"When the Past Is the Future"
An article by Jax Cooper
A letter to the people of the world
To all the people of the world and to all that I am:
I'm writing to you today to share a humbling truth. The truth always has a story to tell; it has many beginnings and innumerable endings. For years, we've lived in a world full of wonder and peace. A world full of blossoming hope and exceptional achievement. We are impregnated with superior genes. We're more intelligent, more beautiful, and more physically inclined than ever. The differences are harshly extreme between what we were and who we are today. But, are these metamorphoses as diverse as we think?
As a society, we're under the impression that the animals in the Zoo are savages; that they are vile creatures that don't deserve the title of "ancestors." We publicly shame them in cages to remind ourselves of what we do not wish to be. This shame itself is a humiliation. We sterilize them and torture them so we may continue to thrive on their destruction. This is an abuse of power.
My question for you, for me, for us as a people is this; why do we allow ourselves to suffer from the false notions that they are any less human than we are?
The truth is, they are our ancestors. We would have never have had this life, this chance, this freedom—our improved genetics—if it wasn't for Dr. Emerson who, let's not forget, was an Original. Let's not overlook that we fought the Originals. We brutally murdered them for sport and stripped them of all their rights. We continue to do that today. We took away their fundamental human rights and tossed them into cages for what—entertainment? We feed them, clothe them, and take care of them, and yet we laugh at them for being alive. How does this make us any different from these people we call animals? How can we be so blind, so consciously oblivious to the truth, to history?
All I see are a bunch of cowards living in the shadows of other people's strengths. For the past month, I've had the honor to live among these so-called savages. I shared bread with them. I shared sweat and tears with them. I became so entirely immersed in their world, I forgot that another one existed outside it. It was invigorating and refreshing. It was raw, enlightening, and, most of all, humbling. The experiences given to me in the Zoo have indefinitely altered me.
It's true that some of them are savages. Painting a picture of pure perfection would be naive. There were a few real beasts, people who aren't worth the chances provided to them, but there will always be a bad apple in every bushel. Genetics only has so much power. It's both impossible and morally wrong to seek out and destroy every bad gene. Jealousy, madness, and betrayal, these things can never cease to exist, so how far should we go? Should we blur the line of humanity? Should we continue to reach for the impossible to feel better about who we are as a people? Can we can even still be called people?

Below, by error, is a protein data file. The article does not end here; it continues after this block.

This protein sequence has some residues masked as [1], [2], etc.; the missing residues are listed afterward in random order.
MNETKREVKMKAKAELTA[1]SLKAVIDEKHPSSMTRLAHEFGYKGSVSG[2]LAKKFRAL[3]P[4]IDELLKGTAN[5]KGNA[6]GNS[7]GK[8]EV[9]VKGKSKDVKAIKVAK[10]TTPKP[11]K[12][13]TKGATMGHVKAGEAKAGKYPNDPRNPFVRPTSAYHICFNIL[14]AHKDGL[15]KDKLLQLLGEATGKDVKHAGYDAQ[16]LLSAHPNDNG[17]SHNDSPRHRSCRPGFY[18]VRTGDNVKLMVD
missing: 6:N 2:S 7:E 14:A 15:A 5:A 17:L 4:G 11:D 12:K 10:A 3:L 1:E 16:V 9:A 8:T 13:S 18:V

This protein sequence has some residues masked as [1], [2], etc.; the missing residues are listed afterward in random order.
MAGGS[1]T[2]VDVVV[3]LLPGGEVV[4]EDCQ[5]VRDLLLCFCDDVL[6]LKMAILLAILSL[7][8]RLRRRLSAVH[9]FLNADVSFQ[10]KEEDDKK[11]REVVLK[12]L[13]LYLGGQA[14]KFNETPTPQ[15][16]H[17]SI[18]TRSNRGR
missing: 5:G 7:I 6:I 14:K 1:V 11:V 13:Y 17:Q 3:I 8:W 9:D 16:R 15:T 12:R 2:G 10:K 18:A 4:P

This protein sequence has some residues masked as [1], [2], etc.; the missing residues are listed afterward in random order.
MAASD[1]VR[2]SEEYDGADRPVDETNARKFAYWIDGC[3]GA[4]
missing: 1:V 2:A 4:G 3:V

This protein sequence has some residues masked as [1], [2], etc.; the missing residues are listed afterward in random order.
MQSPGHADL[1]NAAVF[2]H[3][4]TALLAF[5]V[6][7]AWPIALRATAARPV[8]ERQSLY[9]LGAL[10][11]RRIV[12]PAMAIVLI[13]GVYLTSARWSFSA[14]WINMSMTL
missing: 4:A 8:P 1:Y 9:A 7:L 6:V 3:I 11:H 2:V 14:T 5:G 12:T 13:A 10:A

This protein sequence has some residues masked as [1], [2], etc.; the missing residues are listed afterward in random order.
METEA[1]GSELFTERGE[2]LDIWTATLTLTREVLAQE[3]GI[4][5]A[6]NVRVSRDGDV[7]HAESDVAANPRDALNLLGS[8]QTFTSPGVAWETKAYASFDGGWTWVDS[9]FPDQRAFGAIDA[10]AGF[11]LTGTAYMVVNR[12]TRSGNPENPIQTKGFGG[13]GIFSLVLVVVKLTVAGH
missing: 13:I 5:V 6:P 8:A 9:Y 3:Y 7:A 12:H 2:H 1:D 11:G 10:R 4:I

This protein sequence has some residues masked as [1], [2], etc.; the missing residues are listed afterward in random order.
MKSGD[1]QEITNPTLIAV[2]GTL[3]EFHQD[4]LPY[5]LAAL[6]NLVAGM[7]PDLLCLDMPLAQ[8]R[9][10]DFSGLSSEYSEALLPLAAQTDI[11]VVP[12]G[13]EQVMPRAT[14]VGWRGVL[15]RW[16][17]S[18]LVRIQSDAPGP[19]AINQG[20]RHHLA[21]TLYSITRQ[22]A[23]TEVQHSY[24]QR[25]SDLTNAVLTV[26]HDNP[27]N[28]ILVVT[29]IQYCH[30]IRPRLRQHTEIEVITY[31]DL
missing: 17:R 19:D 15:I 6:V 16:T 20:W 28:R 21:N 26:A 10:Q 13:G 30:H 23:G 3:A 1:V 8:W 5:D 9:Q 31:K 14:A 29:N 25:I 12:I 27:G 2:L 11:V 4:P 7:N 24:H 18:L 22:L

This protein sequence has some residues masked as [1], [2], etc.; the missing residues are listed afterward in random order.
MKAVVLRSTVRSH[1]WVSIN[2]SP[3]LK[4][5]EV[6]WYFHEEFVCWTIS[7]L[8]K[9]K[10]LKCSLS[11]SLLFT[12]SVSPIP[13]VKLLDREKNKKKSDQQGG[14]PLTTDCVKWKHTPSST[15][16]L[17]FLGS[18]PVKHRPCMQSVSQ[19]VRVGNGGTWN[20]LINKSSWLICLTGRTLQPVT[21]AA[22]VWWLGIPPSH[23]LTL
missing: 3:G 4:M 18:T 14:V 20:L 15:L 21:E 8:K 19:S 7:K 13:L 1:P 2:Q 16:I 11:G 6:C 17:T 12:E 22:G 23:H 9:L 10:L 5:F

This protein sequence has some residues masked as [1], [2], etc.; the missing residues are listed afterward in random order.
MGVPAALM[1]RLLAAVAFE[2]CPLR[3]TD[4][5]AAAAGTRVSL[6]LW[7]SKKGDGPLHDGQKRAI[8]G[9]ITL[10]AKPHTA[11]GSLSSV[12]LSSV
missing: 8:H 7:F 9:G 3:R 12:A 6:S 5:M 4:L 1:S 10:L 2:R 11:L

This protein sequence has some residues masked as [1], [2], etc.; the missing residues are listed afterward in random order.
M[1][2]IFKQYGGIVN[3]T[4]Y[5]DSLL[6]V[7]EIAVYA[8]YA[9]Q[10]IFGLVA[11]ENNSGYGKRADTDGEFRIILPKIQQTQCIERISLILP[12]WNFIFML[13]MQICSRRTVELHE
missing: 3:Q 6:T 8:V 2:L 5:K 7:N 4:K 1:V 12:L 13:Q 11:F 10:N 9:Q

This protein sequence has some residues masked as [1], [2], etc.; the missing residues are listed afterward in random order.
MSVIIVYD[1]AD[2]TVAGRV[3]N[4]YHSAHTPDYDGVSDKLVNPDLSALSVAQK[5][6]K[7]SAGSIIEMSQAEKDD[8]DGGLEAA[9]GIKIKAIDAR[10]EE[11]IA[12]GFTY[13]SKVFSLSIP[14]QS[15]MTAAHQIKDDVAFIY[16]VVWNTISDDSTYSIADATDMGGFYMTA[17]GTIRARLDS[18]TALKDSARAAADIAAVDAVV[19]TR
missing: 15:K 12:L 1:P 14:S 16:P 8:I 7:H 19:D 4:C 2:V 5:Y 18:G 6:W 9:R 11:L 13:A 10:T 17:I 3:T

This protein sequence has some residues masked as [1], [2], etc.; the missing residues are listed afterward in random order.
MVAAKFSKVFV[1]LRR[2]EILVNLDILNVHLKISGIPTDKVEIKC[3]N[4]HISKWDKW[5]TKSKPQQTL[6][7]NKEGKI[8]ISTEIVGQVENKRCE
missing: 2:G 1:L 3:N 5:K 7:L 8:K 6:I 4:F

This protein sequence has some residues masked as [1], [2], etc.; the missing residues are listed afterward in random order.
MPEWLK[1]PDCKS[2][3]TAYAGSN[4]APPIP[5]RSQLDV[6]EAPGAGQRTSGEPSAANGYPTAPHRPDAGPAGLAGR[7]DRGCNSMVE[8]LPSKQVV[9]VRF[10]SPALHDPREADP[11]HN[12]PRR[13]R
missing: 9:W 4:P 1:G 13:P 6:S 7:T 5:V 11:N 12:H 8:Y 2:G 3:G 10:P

Humanity doesn't have a singular set of "good" genes. That's evident in our world. We can't leave out our accounts of murder, hypocrisy, and brutality. Our genetics still fail us today.
Humanity is feeling the love from a shared moment of happiness. Humanity is seeing two starving children and feeding them because you have the capability to be empathetic toward their situation. Humanity is seeing someone fall in the street and lifting them up because they are an equal. Humanity is making mistakes, understanding those mistakes and trying to do better next time. Humanity is living at its very foundation.
We shouldn't be locking these people in cages for fun. We should be learning from them. There is more to gain from shared knowledge than there is from segregated breeding. The individuals in the Zoo have tangible freedom—the freedom to be who they want to be, to act how they want to act, to make mistakes and to live with them proudly. They don't have to hide behind manners and societal standards.
We, the people of Eugenics, are blind.
Misconstrued ideals and ethics prevent us from seeing all that we've lost. We haven't become stronger; we've grown weaker.
Our reality has been warped by an accepted cultural hatred because we're scared to be anything less than perfect. How are we supposed to decipher the reality, what is the truth and what is the fiction that seems real through warped images?
The answers lie in the fiction.
If we look hard enough, we'll be able to admit our faults and start fresh with new hearts and minds in the world we worked so hard to build.
We share the same blood. Our differences lie in the shadows of our minds. I leave you with these final questions. Who are we to decide the fate of others when we can't even decide our own? We say we are free from the monstrosity of our ancestors' past. Is anything truly free? There's always a cost. So, I ask you this, what is the cost? What is the cost of losing our humanity? Are we more worried about who we want to be? Or should we be more focused on who we want to become?
I plead with you, please don't disregard the sobering truth that we've lost our way on this path to perfection.
Don't let the Era of Eugenics become the Error of Eugenics.
Some of you that read the above were probably extremely confused. Others may find truth in the words that apply to today's world and how we view one another. Regardless, the above excerpt is from my novel Caged - The Human Zoo. Now the entire book isn't written like this, I swear. This is merely an article that the main character Jax writes in Priya's defense. This segment technically can only be read at the end of the book but I love it so much I'm sharing it with you now. I do hope you enjoyed it. Maybe if you read Caged it'll make more sense.